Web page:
March 16, 2018
Public sector banks have decided to improve their risk-management systems
Public sector banks (PSBs) will discourage multiple banking arrangements for companies with exposure of more than Rs 2.5 billion in the banking system and will move all such loans under the consortium of banks for better monitoring.
“In case of multiple banking arrangements there is no discipline. There will, preferably, be consortium lending for loans above Rs 2.5 billion,” M S Sastry, deputy managing director and chief risk officer, State Bank of India, said on Thursday.
All chief technology officers, chief risk officers and executive directors of PSBs met in New Delhi for a three-day workshop from March 12 to prepare a road map that banks can follow to strengthen their risk mechanism systems.
The banks will need approval from their respective boards and implement the measures agreed upon. These include strengthening information technology systems in three to six months.
The workshop was organised after the department of financial services asked banks to submit a report on how to strengthen risk management in the aftermath of Rs 129-billion letters of undertaking scam at Punjab National Bank.
Existing accounts with exposure of above Rs 2.5 billion will also be moved to consortium lending, Sastry said.
Companies take loans from separate banks with different credit limits. Though the credit limits will remain the same, a consortium of lenders will be formed for better control and coordination.
“In a multiple-bank arrangement, banks are not aware of the transactions that take place between the borrower and other lenders. Under a consortium, the control will be better. All the loans will progressively be brought under consortium and we feel genuine borrowers will have no issue with such an arrangement,” said an executive director of a PSB present at the workshop.
The executive added there will be common documentation, same collateral and more financial control over transactions under consortium lending.
There will be a common loan document with standard covenants to be followed for consortiums and the cash management facility will be entrusted upon one bank in the consortium. Earlier this year, the government had said that the number of lenders under consortium will significantly reduce from 20-22 banks to a maximum 10 banks for effective coordination between banks.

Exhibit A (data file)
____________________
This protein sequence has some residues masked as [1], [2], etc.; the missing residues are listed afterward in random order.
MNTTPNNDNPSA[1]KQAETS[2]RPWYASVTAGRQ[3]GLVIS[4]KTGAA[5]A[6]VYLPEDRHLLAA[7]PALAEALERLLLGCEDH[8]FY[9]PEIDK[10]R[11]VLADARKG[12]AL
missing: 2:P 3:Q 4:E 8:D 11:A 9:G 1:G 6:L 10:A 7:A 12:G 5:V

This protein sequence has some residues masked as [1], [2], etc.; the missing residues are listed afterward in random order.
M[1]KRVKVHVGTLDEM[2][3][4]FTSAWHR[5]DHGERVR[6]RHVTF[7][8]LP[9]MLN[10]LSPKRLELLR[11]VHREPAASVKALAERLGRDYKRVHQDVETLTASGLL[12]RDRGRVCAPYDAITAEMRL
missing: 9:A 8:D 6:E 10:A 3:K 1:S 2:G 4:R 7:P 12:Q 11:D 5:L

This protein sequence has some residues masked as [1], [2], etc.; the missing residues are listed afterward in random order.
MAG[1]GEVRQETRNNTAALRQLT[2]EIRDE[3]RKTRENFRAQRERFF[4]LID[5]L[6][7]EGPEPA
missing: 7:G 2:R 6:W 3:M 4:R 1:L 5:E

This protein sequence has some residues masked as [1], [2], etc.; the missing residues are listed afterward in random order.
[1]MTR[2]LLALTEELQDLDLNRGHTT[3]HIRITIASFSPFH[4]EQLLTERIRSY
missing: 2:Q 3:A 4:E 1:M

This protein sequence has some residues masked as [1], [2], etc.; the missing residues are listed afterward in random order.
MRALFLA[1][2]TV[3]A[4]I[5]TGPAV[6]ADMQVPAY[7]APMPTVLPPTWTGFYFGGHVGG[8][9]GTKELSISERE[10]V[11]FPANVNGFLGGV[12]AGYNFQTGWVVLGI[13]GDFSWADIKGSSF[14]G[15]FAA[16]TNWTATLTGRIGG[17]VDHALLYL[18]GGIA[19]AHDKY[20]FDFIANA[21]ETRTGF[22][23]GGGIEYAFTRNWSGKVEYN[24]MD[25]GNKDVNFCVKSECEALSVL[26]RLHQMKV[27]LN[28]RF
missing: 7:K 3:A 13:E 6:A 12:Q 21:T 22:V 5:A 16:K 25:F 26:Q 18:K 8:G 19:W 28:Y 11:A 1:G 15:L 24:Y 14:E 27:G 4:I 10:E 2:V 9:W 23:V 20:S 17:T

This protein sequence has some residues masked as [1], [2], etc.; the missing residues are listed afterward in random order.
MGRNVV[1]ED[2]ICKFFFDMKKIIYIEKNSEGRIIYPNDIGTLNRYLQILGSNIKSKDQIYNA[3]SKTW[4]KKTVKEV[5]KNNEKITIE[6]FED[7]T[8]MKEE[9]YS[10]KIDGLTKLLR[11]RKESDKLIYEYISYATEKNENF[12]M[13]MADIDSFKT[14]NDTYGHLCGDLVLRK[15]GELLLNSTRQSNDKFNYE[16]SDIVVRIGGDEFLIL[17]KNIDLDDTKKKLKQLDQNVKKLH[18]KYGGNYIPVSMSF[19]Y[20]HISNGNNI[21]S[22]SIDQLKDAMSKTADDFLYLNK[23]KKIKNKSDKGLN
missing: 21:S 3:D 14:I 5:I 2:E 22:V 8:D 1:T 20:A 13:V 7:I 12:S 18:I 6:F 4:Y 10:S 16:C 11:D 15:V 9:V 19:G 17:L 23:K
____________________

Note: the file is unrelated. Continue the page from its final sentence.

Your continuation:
PSBs have decided to further tighten lending to corporates by asking promoters to give equity upfront and assessing the quality of equity by verifying the loss absorption capacity of firms.
PSBs will also deter from funding the interest during the construction period.
The Reserve Bank of India (RBI) has allowed banks to fund project cost overruns without treating such loans as “restructured assets”. Banks fund additional interest during construction that may arise due to delay in completion of a project.
State-owned banks will organise branch-level risk awareness workshops to create awareness among employees. The bank staff will be encouraged to do whistleblowing in case they observe any wrongdoing. “Staff awareness will go a long way in strengthening risk management in banks,” Sastry said.
Banks will strengthen their ‘know your employees’ systems by monitoring behaviour of all staff through a centralised IT process. “This will work by taking feedback about staff in key roles from bank branch managers,” said a bank executive.
PSBs further decided to strengthen their IT systems, including integration of core banking system (CBS) with SWIFT by April 30. Two executives at PNB’s Brady House branch in Mumbai were able to bypass the system by issuing fraudulent letters of undertaking as the bank’s CBS and SWIFT were not integrated.
A senior bank executive said that only three-four out of 21 PSBs have fully integrated SBS with SWIFT at present. “We are confident that both the systems will be integrated by all banks by April 30,” Sastry said. The banks will restrict SWIFT transactions during business hours of the branch and the reconciliation process of a bank’s foreign branch account, known as Nostro account, will be done thoroughly. Further, each bank will establish Onsite Cyber Security Operation Centre (C-SOC) to monitor all the IT systems. The banks will also bring all software applications under the control of corporate centre of their IT department to ensure there is no misuse of system.
[The Business Standard]